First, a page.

In 1956, M. King Hubbert proposed a peak oil production curve. It was and is a bell-shaped curve that shows the rising and peaking of oil production at the point where half of the earth's reserves are depleted, then sloping downward as further production is likely to begin a terminal decline -- marking the end of "cheap oil."
For the November/December 2008 issue of the Bulletin of the Atomic Scientists, I was asked to illustrate this concept.
I began by ideating -- immersing myself in images, sparking ideas, which I then jotted down in my sketchbook, sometimes accompanied by scratchy thumbnails. After amassing several pages worth of ideas, I whittled them down to my 10 or so favorites, and moved to a sketch phase.
Coming up with ideas is one thing, translating them to a visual form is another -- part of the craft of illustration.
I've been interested in symbolism and clichés, lately. Clichés are immediately recognizable, and sometimes it just takes a minor adjustment or looking at it from a slightly different perspective to turn a cliché into something unique and interesting.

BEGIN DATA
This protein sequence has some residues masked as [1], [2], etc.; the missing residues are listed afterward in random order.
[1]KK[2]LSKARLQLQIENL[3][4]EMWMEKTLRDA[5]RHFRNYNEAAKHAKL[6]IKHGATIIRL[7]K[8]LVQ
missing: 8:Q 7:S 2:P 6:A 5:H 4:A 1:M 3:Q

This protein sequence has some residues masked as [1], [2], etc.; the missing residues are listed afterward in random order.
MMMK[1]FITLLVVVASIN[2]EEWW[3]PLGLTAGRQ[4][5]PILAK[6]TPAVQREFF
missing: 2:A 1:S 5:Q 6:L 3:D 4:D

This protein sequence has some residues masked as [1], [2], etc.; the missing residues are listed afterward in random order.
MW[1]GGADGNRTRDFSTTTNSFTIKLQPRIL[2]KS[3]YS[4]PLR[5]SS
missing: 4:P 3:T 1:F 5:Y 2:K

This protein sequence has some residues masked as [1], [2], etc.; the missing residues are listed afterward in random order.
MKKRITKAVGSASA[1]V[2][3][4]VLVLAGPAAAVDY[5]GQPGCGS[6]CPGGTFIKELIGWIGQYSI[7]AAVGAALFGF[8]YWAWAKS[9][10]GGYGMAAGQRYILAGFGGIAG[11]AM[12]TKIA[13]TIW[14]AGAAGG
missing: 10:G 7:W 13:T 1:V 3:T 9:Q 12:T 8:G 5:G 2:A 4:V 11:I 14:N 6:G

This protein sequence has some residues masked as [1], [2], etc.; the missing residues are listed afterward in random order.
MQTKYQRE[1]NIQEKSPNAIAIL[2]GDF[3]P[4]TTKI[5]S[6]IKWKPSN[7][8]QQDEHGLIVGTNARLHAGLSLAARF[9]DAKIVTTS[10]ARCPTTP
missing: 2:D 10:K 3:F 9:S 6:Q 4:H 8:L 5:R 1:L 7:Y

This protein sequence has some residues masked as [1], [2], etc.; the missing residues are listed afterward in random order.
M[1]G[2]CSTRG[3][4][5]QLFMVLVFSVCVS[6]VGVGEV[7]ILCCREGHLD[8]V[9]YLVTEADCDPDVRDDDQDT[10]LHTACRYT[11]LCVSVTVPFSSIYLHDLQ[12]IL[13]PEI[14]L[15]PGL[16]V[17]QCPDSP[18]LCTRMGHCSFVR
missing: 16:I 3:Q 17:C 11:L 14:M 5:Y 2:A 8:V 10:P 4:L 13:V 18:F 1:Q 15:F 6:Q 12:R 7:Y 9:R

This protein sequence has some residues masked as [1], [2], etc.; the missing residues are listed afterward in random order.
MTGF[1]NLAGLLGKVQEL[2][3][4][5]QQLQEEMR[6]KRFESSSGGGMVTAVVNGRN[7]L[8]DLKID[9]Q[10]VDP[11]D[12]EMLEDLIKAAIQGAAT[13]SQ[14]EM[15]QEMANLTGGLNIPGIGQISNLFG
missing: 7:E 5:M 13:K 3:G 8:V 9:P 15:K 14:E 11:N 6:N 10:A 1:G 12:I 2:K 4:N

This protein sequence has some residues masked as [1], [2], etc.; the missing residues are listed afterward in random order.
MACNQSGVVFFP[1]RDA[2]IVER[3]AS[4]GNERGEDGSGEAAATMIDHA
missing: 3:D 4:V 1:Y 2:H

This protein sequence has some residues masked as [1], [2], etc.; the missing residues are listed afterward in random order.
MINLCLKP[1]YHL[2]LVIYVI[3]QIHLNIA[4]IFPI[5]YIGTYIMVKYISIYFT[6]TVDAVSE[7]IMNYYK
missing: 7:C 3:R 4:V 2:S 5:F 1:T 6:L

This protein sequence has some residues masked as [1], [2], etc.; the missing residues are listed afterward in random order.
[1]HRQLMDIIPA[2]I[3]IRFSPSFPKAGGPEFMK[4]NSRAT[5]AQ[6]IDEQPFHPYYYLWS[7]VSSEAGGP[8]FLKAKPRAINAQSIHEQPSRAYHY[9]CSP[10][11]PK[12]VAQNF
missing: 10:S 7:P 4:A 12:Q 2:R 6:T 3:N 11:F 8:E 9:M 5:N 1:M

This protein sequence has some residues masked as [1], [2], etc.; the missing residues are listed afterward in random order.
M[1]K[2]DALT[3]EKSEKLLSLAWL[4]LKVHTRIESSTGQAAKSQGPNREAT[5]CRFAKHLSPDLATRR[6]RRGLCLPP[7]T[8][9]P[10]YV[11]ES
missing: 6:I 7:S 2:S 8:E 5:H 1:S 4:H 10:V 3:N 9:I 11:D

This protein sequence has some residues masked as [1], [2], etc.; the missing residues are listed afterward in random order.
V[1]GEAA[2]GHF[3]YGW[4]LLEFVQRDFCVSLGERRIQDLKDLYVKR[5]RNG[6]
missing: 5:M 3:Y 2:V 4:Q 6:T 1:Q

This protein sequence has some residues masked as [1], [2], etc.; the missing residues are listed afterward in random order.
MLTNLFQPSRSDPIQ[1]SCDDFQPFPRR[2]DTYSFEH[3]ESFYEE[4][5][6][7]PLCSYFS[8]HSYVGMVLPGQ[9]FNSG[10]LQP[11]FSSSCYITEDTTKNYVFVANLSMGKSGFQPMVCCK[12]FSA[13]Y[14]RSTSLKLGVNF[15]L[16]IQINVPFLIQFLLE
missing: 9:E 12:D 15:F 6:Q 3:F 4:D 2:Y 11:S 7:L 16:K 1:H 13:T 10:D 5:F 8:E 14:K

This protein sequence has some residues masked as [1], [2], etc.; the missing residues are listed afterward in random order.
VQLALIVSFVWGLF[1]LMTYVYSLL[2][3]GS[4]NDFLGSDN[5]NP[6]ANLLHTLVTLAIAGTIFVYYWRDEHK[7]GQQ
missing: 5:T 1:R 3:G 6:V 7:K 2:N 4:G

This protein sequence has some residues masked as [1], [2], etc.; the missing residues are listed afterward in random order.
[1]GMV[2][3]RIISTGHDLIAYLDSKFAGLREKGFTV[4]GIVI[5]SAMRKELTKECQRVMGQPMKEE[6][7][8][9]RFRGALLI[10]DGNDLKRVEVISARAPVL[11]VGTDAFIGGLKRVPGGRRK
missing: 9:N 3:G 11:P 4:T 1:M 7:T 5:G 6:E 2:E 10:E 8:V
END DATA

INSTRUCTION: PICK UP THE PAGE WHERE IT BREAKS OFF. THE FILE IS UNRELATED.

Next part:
Symbolism is something also universally recognized. How many stress dreams have you had? How many involve missing a final test? Maybe, you've also been naked.
Maybe, that's just me.
That's symbolism, nonetheless. It's a tool I like to explore whenever I can. Symbols are interesting in and of themselves, plus, they allow the viewer to bring their own interpretation to the illustration.
Sometimes, I will find reference, other times I will shoot my own. Sometimes I will construct models or purchase props in order to create the very best possible product I can -- after all, it's also about going above and beyond, right? Otherwise, why bother? Your clients are entrusting you to be just as invested in their product as they are.
So, after acquiring my reference, and compositing it all, digitally, into preliminary sketches, I will weed it down to about 4-6 sketches.
In this case, the client liked the oil wells (2nd sketch), but felt the image would better communicate the idea of peak oil by adding the graph, to emphasize the Hubbert curve created by the wells.
I think it adds to the composition.
This illustration happens to be one of my favorite pieces I've done for the Bulletin. I think it communicates the point, the color palette and value pattern work well together, the textures are nice, and the structure of the composition is interesting.
But, it's always the client who needs to think so.